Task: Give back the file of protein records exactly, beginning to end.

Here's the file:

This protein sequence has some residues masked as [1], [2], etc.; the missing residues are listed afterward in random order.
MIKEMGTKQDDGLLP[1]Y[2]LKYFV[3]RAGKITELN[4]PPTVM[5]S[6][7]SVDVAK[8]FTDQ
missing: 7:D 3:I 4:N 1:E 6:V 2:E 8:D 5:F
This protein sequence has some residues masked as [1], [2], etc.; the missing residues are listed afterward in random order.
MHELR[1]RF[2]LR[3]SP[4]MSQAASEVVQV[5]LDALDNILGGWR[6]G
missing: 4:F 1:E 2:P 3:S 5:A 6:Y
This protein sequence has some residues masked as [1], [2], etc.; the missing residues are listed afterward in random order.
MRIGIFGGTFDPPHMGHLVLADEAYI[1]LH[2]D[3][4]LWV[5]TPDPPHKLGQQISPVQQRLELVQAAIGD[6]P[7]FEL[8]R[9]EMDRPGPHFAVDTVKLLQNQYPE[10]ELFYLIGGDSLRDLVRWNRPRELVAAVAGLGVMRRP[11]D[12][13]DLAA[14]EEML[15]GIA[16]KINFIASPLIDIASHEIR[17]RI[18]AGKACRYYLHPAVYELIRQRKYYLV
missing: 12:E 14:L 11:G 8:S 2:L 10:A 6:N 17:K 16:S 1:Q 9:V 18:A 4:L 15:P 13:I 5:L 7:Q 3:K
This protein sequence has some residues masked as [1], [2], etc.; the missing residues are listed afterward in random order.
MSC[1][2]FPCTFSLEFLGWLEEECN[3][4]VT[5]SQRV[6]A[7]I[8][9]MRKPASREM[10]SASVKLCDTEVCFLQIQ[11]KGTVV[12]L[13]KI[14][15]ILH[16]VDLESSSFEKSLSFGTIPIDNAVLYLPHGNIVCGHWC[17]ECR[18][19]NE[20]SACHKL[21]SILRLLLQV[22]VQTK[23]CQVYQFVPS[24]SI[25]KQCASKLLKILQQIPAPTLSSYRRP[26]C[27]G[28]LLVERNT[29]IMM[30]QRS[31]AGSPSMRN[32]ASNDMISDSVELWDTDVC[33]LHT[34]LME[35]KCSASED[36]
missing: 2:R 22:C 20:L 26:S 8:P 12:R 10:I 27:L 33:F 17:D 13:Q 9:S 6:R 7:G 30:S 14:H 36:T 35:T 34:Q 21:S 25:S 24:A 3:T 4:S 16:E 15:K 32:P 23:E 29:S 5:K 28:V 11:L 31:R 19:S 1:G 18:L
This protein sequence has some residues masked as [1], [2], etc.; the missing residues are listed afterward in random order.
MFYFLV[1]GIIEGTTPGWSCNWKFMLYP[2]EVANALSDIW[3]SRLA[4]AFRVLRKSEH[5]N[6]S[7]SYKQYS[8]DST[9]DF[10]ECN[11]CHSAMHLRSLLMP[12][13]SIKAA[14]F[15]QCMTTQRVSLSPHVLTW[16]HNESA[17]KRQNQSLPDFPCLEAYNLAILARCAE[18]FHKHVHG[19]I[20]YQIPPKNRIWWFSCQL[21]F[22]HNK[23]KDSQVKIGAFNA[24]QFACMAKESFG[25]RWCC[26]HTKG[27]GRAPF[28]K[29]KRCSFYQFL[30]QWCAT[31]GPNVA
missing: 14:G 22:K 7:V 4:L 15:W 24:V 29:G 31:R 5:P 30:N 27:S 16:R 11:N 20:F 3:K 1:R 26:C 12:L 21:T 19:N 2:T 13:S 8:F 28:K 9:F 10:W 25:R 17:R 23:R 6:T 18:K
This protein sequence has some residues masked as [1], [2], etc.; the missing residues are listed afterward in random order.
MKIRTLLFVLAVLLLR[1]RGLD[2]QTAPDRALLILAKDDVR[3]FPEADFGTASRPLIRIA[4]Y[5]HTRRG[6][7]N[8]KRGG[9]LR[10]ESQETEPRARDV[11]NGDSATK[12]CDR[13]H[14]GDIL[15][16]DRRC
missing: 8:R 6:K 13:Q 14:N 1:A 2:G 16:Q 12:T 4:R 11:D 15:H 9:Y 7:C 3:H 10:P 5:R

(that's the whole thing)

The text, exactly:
This protein sequence has some residues masked as [1], [2], etc.; the missing residues are listed afterward in random order.
MIKEMGTKQDDGLLP[1]Y[2]LKYFV[3]RAGKITELN[4]PPTVM[5]S[6][7]SVDVAK[8]FTDQ
missing: 7:D 3:I 4:N 1:E 6:V 2:E 8:D 5:F
This protein sequence has some residues masked as [1], [2], etc.; the missing residues are listed afterward in random order.
MHELR[1]RF[2]LR[3]SP[4]MSQAASEVVQV[5]LDALDNILGGWR[6]G
missing: 4:F 1:E 2:P 3:S 5:A 6:Y
This protein sequence has some residues masked as [1], [2], etc.; the missing residues are listed afterward in random order.
MRIGIFGGTFDPPHMGHLVLADEAYI[1]LH[2]D[3][4]LWV[5]TPDPPHKLGQQISPVQQRLELVQAAIGD[6]P[7]FEL[8]R[9]EMDRPGPHFAVDTVKLLQNQYPE[10]ELFYLIGGDSLRDLVRWNRPRELVAAVAGLGVMRRP[11]D[12][13]DLAA[14]EEML[15]GIA[16]KINFIASPLIDIASHEIR[17]RI[18]AGKACRYYLHPAVYELIRQRKYYLV
missing: 12:E 14:L 11:G 8:S 2:L 10:A 6:N 17:K 16:S 1:Q 9:V 18:A 4:L 15:P 13:I 5:L 7:Q 3:K
This protein sequence has some residues masked as [1], [2], etc.; the missing residues are listed afterward in random order.
MSC[1][2]FPCTFSLEFLGWLEEECN[3][4]VT[5]SQRV[6]A[7]I[8][9]MRKPASREM[10]SASVKLCDTEVCFLQIQ[11]KGTVV[12]L[13]KI[14][15]ILH[16]VDLESSSFEKSLSFGTIPIDNAVLYLPHGNIVCGHWC[17]ECR[18][19]NE[20]SACHKL[21]SILRLLLQV[22]VQTK[23]CQVYQFVPS[24]SI[25]KQCASKLLKILQQIPAPTLSSYRRP[26]C[27]G[28]LLVERNT[29]IMM[30]QRS[31]AGSPSMRN[32]ASNDMISDSVELWDTDVC[33]LHT[34]LME[35]KCSASED[36]
missing: 2:R 22:C 20:L 26:S 8:P 12:R 10:I 27:L 33:F 17:D 13:Q 9:S 6:R 7:G 30:S 14:H 36:T 35:T 34:Q 21:S 25:S 24:A 3:T 4:S 16:E 15:K 32:P 23:E 29:S 5:K 28:V 11:L 31:R 19:S 1:G 18:L
This protein sequence has some residues masked as [1], [2], etc.; the missing residues are listed afterward in random order.
MFYFLV[1]GIIEGTTPGWSCNWKFMLYP[2]EVANALSDIW[3]SRLA[4]AFRVLRKSEH[5]N[6]S[7]SYKQYS[8]DST[9]DF[10]ECN[11]CHSAMHLRSLLMP[12][13]SIKAA[14]F[15]QCMTTQRVSLSPHVLTW[16]HNESA[17]KRQNQSLPDFPCLEAYNLAILARCAE[18]FHKHVHG[19]I[20]YQIPPKNRIWWFSCQL[21]F[22]HNK[23]KDSQVKIGAFNA[24]QFACMAKESFG[25]RWCC[26]HTKG[27]GRAPF[28]K[29]KRCSFYQFL[30]QWCAT[31]GPNVA
missing: 14:G 22:K 7:V 4:L 15:W 24:V 29:G 31:R 5:P 30:N 27:S 16:R 11:N 20:F 3:K 1:R 26:C 12:L 21:T 19:N 2:T 13:S 8:F 28:K 9:F 10:W 25:R 17:R 23:R 6:T 18:K
This protein sequence has some residues masked as [1], [2], etc.; the missing residues are listed afterward in random order.
MKIRTLLFVLAVLLLR[1]RGLD[2]QTAPDRALLILAKDDVR[3]FPEADFGTASRPLIRIA[4]Y[5]HTRRG[6][7]N[8]KRGG[9]LR[10]ESQETEPRARDV[11]NGDSATK[12]CDR[13]H[14]GDIL[15][16]DRRC
missing: 8:R 6:K 13:Q 14:N 1:A 2:G 16:Q 12:T 4:R 11:D 15:H 9:Y 7:C 3:H 10:P 5:R